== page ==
Debbie Dadey, . . Bloomsbury, $14.95 (130pp) ISBN 978-1-58234-789-9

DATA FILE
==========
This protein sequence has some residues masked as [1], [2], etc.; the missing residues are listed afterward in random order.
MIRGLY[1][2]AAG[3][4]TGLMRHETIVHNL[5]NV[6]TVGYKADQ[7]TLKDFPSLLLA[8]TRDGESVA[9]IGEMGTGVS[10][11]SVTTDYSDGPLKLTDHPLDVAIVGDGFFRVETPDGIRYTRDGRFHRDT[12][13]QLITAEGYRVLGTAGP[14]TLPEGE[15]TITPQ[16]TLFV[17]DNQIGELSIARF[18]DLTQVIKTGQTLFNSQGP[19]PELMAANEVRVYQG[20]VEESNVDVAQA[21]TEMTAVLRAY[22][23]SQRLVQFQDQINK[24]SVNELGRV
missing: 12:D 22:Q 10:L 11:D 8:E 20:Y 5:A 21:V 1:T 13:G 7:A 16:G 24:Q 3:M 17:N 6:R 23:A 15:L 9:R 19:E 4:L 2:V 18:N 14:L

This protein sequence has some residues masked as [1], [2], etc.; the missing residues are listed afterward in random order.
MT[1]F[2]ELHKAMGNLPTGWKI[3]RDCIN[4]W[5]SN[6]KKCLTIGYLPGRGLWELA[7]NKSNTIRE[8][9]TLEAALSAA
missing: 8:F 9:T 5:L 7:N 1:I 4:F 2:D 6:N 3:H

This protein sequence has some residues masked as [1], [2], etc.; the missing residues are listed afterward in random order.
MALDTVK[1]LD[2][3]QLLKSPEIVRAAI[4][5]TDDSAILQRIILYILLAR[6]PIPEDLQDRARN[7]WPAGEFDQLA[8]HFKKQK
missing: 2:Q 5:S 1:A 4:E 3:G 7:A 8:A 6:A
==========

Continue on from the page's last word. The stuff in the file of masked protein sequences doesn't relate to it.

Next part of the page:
When 11-year-old Lillie Mae's mother dies, the girl's heartless aunt sells or keeps for herself all of the deceased woman's belongings and plunks the child on a train bound for the Kentucky farm owned by a great-uncle and aunt ("It had taken Aunt Helen three days even to remember about them and another four days to find out if they were still alive"). Alone in believing that her soldier father survived the war, Lillie Mae is convinced that he will one day return to find her. Her neighbor Paul tells her that the farm is haunted and also encourages the other kids at school to shun her. And she is awakened at night by a shuffling sound and a foul odor that she calls "a rotten food smell.... It smelled like death." In a simplistic about-face, Paul befriends Lillie Mae (he rescues her when she becomes lost in the woods during a nighttime thunder storm) and discloses the source of the nocturnal noise and stench (her uncle is making moonshine in the attic to pay his wife's medical expenses). Dadey's (Cherokee Sister) heavy-handed revelations and forced dialogue exacerbate the feeling of melodrama. Ages 9-up. (June)